FDA Approves Onfi to Treat Severe Type of Seizures
Onfi Tablets (clobazam) for Use as an Adjunctive (Add-On) Treatment for Seizures
On Oct. 21, the U.S. Food and Drug Administration approved Onfi tablets (clobazam) for use as an adjunctive (add-on) treatment for seizures associated with Lennox-Gastaut syndrome in adults and children 2 years of age and older. As Onfi is intended to treat a disease or condition that affects fewer than 200,000 people in the United States, it was granted orphan drug designation by the FDA.
"Lennox-Gastaut syndrome is a severe form of epilepsy that causes debilitating seizures," said Russell Katz, M.D., director of the Division of Neurology Products in the FDA's Center for Drug Evaluation and Research. "This is a difficult condition to treat, and it will be helpful to have an additional treatment option."
Lennox-Gastaut syndrome usually begins before 4 years of age, and can be caused by a number of conditions, including brain malformations, severe head injuries, central nervous system infections, and inherited degenerative or metabolic conditions. In 30 to 35 percent of patients, no cause can be found. Patients commonly have frequent seizures of a wide variety, including tonic (stiffening of the body, upward deviation of the eyes, dilation of the pupils, and altered respiratory patterns), atonic (brief loss of muscle tone and consciousness, causing abrupt falls), atypical absence (staring spells), and myoclonic (sudden muscle jerks).
Most children with Lennox-Gastaut syndrome experience some degree of impaired intellectual functioning or information processing, as well as developmental delays and behavioral disturbances.
The effectiveness of Onfi, when added to ongoing seizure medication, was established in two multicenter controlled studies of patients 2 years of age and older. In each study, the drug was tested for the amount of reduction in the weekly frequency of drop seizures (atonic, tonic, or myoclonic seizures resulting in a fall or loss of posture) from the 4-week baseline period to a maintenance period. In both studies, patients taking Onfi had improved seizure control when compared to those taking control treatment (placebo in one study and low-dose Onfi in the other study).
Common adverse reactions reported by patients taking Onfi compared to those taking an inactive tablet (placebo) included somnolence, sedation, fever, drooling, constipation, cough, urinary tract infection, sleeplessness (insomnia), aggression, fatigue, upper respiratory tract infection, irritability, vomiting, problems swallowing (dysphagia), problems with coordination (ataxia), bronchitis, and pneumonia. Like other antiepileptic drugs, Onfi may increase the risk of suicidal thoughts or behaviors in a very small number of people taking the drug. Patients taking antiepileptic drugs should be monitored for depression, suicidal thoughts or behavior, and unusual changes in mood or behavior.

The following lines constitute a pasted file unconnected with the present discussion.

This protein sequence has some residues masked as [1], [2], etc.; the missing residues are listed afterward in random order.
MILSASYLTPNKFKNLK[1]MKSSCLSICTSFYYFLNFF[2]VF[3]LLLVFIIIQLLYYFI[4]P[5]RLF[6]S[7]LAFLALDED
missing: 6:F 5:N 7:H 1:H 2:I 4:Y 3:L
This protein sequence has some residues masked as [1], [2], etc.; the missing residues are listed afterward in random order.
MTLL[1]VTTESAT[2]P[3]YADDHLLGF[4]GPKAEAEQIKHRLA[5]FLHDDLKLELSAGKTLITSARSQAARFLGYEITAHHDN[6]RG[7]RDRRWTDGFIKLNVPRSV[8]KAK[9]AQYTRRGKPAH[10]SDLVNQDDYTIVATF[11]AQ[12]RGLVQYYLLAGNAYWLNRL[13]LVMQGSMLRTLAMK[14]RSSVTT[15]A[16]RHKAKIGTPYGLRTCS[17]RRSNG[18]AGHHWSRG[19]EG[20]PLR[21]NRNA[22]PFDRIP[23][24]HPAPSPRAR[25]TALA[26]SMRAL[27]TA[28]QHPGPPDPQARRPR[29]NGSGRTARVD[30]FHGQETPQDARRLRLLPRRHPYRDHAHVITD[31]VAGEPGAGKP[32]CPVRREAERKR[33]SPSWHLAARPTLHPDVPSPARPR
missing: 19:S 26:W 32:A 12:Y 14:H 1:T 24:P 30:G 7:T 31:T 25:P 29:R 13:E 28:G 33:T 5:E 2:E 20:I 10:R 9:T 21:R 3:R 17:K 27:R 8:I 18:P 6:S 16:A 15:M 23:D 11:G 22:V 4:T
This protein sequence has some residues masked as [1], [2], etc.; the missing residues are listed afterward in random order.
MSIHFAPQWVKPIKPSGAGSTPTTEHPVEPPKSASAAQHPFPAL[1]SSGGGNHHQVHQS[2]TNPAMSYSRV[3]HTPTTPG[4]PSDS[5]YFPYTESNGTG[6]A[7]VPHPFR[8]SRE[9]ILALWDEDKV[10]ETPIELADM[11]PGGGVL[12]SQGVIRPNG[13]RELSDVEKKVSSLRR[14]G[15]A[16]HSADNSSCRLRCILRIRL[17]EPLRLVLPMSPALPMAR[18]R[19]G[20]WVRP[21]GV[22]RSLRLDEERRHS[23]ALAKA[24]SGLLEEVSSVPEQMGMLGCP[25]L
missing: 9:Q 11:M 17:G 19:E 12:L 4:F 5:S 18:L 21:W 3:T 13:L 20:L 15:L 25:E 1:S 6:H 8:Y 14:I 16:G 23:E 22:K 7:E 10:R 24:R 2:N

Onfi may slow thinking and impair motor skills; so, it is important that people taking the drug not drive, operate heavy machinery, or engage in other dangerous activities until they know how the drug affects them. Onfi can cause abuse and dependence. It has been categorized as a Schedule IV drug under the Controlled Substances Act. Onfi should not be discontinued suddenly. People using the drug should talk with their health care professional about slowly stopping the drug to avoid withdrawal symptoms.
The FDA is requiring that a Medication Guide be given to patients and caregivers when Onfi is dispensed. The Medication Guide describes the risks and adverse reactions people should be mindful of when using the product.
Onfi is manufactured by Catalent Pharma Solutions LLC, Winchester, Ky., for Lundbeck Inc. of Deefield, Ill.
October 24, 2011
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